But not this year. The heat has come back on for the next little while, and all my wooly clothes are too warm to wear in full sun, and my sweaters and I must wait a little longer ... but ... wait a tick. Is that her? There's a teacher sitting down, right in the middle of the room, in an ordinary place, just like everyone else. She's ready to start. But I did not hear her come in.

This could be a very interesting year.

Friday, September 6, 2013

September Morning

Her window was open - that's why she caught it. The scraps of summer had begun to blow away, but she had not closed the windows yet. On this morning she sat at her desk in her little office, half listening to the familiar sounds of her husband's morning kitchen routine below, and found a slow smile relaxing her face and releasing something - something that had been waiting, unknown, unseen. The scent of wood smoke wafted through her window. The pellet stove was on. He must have turned up the thermostat. Salt of beach air on summer nights past. Comfort of the cotton sweatshirts slightly gritty with the sand, scratching against sun-tendered skin. But also the promise of early evenings and of candles lit in the dusky winter. Both the summer and the winter rode into her office, carried on that smell. She knew that there would be another sputtering blast of summer heat before she could settle into the damp and cool of her home in the rain forest - before the pellets would heat the house every day - but on that September morning, she woke again. The air carried the scent of her heart.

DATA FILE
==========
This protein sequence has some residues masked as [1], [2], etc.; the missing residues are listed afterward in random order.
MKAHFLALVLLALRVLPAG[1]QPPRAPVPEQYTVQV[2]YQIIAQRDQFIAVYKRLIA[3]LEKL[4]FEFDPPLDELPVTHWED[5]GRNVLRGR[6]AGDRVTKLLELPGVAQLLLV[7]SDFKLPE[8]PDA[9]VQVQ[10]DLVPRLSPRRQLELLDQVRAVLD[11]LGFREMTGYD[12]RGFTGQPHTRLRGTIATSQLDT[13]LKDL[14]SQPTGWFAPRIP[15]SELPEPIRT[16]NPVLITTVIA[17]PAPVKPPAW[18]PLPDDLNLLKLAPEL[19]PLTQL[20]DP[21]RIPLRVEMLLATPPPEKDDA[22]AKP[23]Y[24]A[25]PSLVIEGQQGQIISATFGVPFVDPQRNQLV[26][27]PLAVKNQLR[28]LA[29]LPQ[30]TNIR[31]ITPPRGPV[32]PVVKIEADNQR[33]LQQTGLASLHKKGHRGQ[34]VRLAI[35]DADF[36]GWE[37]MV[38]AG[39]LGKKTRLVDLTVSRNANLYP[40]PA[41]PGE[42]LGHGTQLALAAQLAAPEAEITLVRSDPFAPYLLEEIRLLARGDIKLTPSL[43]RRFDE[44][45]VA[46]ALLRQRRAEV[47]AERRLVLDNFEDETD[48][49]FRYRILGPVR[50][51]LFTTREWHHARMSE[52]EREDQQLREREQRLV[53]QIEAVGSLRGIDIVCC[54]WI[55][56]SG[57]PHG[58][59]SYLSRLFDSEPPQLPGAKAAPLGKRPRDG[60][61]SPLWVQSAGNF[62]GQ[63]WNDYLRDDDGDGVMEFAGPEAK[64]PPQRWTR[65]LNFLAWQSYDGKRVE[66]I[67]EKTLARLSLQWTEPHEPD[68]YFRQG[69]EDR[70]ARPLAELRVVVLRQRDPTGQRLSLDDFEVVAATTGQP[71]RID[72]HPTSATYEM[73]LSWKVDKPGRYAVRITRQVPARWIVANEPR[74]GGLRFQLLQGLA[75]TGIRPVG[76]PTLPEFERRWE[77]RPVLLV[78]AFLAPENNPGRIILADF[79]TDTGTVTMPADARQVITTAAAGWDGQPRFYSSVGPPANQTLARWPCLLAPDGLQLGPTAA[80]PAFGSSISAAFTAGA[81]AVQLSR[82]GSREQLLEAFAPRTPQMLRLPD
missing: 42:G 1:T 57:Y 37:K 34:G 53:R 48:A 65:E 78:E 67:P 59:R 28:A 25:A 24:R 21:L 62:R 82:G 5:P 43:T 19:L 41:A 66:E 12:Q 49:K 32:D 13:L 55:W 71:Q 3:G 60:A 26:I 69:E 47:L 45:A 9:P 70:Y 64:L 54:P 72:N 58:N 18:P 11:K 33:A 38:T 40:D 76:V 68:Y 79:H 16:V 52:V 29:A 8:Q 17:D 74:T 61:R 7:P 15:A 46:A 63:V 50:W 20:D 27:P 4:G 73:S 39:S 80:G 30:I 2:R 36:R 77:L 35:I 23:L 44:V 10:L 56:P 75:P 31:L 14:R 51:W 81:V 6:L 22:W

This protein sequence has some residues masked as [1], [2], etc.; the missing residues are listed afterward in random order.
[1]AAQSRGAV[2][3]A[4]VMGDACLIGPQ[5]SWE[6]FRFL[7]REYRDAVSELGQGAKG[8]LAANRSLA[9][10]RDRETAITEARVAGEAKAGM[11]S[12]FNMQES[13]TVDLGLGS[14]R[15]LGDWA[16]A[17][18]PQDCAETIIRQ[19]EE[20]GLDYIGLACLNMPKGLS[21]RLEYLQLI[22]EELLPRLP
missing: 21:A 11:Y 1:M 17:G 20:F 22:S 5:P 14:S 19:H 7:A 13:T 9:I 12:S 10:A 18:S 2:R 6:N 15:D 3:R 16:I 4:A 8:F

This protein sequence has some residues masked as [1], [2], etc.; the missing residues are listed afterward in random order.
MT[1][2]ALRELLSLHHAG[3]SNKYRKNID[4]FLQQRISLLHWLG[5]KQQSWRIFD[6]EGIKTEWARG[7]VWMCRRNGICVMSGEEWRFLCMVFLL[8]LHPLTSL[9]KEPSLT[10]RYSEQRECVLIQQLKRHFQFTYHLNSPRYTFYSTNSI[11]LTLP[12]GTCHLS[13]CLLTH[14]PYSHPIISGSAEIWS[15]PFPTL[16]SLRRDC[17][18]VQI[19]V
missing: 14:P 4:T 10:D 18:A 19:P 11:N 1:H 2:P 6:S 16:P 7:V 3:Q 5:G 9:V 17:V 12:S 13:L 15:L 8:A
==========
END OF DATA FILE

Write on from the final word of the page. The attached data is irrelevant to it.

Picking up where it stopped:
Tuesday, June 18, 2013

The Low-Residency MFA and Me

Searching for information, and came across a few personal blogs -- those people talked about what they were doing in their search for an MFA program, and because of them I found a program I think I like, and besides -- this blog is very neglected, and it's still not even 6:00 in the morning, and I need to write some of this stuff OUT. OF. MY. HEAD. or it's going to drive me insane, so here it is.

The Low-Residency MFA and Me